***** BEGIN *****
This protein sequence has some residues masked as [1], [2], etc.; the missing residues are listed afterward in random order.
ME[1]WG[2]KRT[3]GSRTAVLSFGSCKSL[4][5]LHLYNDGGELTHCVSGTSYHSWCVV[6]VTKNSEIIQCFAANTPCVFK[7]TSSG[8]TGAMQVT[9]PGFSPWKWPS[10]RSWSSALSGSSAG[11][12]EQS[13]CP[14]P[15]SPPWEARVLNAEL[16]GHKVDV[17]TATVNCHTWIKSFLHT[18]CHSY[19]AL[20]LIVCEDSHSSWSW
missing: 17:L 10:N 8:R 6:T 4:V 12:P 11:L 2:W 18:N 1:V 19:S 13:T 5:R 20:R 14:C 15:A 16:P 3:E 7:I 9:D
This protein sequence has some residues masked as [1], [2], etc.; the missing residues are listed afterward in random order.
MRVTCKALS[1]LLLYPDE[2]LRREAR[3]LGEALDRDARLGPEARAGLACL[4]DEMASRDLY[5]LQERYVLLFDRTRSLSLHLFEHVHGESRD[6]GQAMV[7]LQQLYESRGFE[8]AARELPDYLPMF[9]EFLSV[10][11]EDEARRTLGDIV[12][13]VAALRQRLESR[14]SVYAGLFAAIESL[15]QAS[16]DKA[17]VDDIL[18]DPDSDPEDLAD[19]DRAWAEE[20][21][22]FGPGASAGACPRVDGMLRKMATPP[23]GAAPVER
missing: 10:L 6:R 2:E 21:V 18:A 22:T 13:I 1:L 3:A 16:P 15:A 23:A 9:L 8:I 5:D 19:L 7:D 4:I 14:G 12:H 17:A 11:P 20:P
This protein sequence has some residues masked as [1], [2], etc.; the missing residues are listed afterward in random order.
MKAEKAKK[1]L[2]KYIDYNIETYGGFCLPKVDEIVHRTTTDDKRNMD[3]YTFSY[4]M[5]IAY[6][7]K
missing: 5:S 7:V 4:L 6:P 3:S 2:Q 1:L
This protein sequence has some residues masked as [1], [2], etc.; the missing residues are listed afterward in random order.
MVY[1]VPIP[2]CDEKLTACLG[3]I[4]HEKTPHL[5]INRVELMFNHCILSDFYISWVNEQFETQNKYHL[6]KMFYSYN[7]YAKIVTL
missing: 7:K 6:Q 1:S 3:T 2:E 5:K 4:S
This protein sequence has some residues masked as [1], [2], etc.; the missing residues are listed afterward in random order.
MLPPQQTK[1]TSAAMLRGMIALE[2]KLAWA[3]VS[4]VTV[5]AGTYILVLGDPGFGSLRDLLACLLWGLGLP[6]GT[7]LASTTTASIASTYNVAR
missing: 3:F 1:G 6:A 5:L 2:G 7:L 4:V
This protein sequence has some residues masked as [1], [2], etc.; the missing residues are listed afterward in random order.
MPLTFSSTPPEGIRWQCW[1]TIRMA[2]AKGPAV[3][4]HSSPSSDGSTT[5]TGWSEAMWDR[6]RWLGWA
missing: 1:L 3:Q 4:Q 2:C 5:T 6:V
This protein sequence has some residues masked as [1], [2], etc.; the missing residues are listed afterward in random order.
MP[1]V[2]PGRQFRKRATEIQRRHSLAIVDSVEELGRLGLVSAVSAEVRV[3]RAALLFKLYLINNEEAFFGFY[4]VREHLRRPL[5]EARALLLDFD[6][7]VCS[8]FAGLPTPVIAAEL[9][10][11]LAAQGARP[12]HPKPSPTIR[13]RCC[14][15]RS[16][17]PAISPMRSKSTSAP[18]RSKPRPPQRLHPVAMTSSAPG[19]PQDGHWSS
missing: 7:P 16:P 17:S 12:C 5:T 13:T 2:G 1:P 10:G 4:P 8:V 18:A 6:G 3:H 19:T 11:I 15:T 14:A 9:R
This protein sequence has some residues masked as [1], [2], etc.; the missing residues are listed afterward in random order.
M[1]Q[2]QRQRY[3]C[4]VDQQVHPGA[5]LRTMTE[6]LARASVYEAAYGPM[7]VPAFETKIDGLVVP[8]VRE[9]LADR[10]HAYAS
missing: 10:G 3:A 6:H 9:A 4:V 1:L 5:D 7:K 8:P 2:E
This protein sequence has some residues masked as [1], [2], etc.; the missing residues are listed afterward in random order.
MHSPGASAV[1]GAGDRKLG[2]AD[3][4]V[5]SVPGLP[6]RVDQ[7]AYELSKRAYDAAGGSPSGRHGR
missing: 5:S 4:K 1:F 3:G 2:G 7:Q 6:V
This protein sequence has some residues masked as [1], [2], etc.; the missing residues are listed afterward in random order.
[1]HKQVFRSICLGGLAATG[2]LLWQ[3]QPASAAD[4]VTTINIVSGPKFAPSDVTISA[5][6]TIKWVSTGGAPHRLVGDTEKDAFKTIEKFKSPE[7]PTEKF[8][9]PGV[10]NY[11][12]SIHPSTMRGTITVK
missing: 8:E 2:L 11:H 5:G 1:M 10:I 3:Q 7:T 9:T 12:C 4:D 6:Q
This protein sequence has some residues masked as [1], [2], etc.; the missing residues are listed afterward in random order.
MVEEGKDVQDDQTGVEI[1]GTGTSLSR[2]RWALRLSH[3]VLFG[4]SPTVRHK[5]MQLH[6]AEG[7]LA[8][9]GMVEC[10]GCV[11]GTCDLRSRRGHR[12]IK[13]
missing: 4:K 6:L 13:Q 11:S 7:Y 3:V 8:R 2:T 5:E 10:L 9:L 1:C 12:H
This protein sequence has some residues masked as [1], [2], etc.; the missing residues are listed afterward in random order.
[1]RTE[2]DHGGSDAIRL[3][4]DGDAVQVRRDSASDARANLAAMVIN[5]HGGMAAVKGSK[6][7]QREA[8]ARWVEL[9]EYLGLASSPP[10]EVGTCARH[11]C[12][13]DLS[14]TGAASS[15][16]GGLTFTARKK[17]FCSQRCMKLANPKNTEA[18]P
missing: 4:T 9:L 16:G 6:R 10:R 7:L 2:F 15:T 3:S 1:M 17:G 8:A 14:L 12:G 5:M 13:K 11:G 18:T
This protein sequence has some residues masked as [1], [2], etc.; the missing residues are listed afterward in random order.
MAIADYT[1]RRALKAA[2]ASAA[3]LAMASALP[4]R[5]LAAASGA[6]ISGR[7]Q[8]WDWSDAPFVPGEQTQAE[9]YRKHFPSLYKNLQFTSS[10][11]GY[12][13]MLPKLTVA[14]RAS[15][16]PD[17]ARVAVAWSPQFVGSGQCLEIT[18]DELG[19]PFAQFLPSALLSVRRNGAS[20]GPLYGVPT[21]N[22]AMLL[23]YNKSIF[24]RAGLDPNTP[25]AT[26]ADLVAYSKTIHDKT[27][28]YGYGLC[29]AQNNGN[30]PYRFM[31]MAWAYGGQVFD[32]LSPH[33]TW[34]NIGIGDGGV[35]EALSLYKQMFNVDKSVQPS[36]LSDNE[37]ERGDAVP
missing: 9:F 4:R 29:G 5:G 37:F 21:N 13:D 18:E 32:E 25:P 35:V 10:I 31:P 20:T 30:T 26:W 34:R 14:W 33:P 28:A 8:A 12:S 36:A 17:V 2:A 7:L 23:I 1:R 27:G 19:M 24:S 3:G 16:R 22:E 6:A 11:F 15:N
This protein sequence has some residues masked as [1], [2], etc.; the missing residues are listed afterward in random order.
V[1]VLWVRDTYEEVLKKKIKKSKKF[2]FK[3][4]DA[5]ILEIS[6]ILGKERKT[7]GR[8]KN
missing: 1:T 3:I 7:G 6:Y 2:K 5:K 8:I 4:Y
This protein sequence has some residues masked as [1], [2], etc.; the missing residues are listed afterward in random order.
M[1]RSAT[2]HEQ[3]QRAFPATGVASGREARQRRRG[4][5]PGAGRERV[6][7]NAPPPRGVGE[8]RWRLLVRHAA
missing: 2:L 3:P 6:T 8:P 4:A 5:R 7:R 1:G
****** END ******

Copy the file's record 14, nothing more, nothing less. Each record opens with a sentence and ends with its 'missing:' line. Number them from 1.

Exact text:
This protein sequence has some residues masked as [1], [2], etc.; the missing residues are listed afterward in random order.
V[1]VLWVRDTYEEVLKKKIKKSKKF[2]FK[3][4]DA[5]ILEIS[6]ILGKERKT[7]GR[8]KN
missing: 1:T 3:I 7:G 6:Y 2:K 5:K 8:I 4:Y